Also mercifully, the weather was kind. And we remember more that I think we feared we might.

Concentrating on Vandals.
Hucklebacks. Concentrate, now.
Lads A Bunchum sticking
Remembering the sticking in Lads A Bunchum

As per usual, once we’d finished dancing, a little quiet music session.

Steve does an evening number

A Virtual May Morning

For obvious reasons the usual Oxford May Morning festivities didn’t happen. Except they did – they moved on line.

We’ll post a longer description of what happened another time. But, thanks to a great idea and much hard work from Kate, we did contribute to the festivities. Here’s our bit!


Our regular start to the year – joining in Wassailing the orchard at Hogacre Common.

Wassailing trees in an orchard is an old tradition which is sometimes described as singing the health of trees to encourage them to be productive. Cider is traditionally poured on the roots of a selected tree, and toast hung from its branches. The process, though, does involve making a awful lot of noise to frighten away any evil spirits that may be in the vicinity. In extreme cases, though not at Hogacre, this can include discharging muskets through the branches. Sometimes, indeed, it’s easy to think the ceremony is not so much encouraging trees as threatening them.

We kicked off proceedings with a half hour dance spot outside the pavilion. No spare hands for photographing, though, so you only get to see the scene after dancing as the night drew in.


After dancing as dusk falls.

After spell in the pavilion enjoying the music of local early music band Skeleton Crew, it was outside to the orchard to make some noise.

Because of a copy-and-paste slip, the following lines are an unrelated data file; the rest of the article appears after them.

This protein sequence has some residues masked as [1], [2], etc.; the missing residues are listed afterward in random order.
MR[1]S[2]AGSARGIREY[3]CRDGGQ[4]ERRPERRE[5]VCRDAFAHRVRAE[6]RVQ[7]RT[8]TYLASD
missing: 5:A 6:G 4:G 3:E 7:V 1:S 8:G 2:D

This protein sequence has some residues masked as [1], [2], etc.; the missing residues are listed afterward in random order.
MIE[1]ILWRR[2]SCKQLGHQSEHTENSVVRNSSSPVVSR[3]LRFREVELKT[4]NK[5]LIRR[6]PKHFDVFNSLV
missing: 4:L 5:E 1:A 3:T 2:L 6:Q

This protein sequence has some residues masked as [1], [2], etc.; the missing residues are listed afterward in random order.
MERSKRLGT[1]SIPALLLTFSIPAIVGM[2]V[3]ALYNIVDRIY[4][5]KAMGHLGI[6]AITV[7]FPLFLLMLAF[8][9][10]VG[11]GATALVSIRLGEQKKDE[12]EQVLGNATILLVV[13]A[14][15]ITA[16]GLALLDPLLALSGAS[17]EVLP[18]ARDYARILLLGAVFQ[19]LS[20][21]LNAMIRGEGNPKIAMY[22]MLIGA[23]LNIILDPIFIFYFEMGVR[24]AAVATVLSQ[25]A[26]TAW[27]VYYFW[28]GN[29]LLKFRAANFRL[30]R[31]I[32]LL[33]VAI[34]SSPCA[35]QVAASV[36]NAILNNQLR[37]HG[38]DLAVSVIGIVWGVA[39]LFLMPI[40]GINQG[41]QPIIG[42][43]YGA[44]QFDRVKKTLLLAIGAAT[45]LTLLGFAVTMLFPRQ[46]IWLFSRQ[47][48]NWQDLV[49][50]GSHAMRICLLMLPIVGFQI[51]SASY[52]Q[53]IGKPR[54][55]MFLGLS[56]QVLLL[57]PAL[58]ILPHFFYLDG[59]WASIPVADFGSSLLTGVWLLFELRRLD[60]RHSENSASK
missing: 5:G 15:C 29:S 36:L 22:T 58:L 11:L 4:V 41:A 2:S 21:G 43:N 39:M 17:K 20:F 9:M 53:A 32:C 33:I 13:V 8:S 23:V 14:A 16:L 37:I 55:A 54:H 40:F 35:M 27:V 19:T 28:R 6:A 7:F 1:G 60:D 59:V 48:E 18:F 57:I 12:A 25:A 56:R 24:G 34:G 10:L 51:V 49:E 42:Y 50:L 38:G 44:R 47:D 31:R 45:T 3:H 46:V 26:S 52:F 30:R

Skeleton Crew

In the Pavilion – Skeleton Crew.




Boxing Day

Another well-established date in the Havoc calendar is a Boxing Day danceout at the Seacourt. Usually we dance outside, but the weather this year was, well, a bit mucky.

So we retreated inside. Space was a little limited.

Hankies fly

Hankies fly in a confined space.

All up

All Up!

Now, is there ceiling clearance for sticks?


Rather crowded here. What happens if we try sticks?

Only just was the answer.

We do have one dance, Shave the Donkey, that requires a lot of space for much leaping about? Could we do it inside with no casualties?

Shave the Donkey

Doing Shave The Donkey with no room is very silly. Looks like we made it to the end.

Yes, but you can see the relief.

We danced for about 40 minutes, and then settled down to lunch and some music.


Kazoo time. What are these two doing?

All right, that’s enough mucking about.


Let’s get some music in.


Mick and his fearsome weapon.


A whistle and a nyckelharper.


One of Santa’s Little Helpers, and hat.

A Happy Christmas and Merry New Year to all.

Presenting our charity fund for 2019 to Botley Bridges

During the course of the Morris dance-out season, we rattle buckets under the noses of unsuspecting passers-by, collecting for our charity of the year.


Presenting our cheque to Botley Bridges.

This year the charity was Botley Bridges, a cause very close to our hearts and right in the centre of our home patch. We were very happy to be able to present them with a cheque for £1000. This will fund their Saturdads group for a year, so appropriately we presented it to them during a Saturdads session. We did a few dances for the dads and children, and made them join in a dance with us too.

They, and we, got a write-up in the local paper. You can read their report and see the picture here.

Back to Swanage

For the last couple of years, a select subset of Havocs have gone for a final season outing at the Swanage Folk Festival.

Swanage, of course, is by the sea.

Pete tests the waters

Pete tests the waters…


Only a knotted hankie short of a full Gumby.

We danced at a few locations around the town, but being a bit shorthanded didnt have a spare photographer. So youll have to make do with some pictures from the parade. We’ve done the parade in previous years, but decided to spectate this year.


The parade…


… more parade,


… and still they come.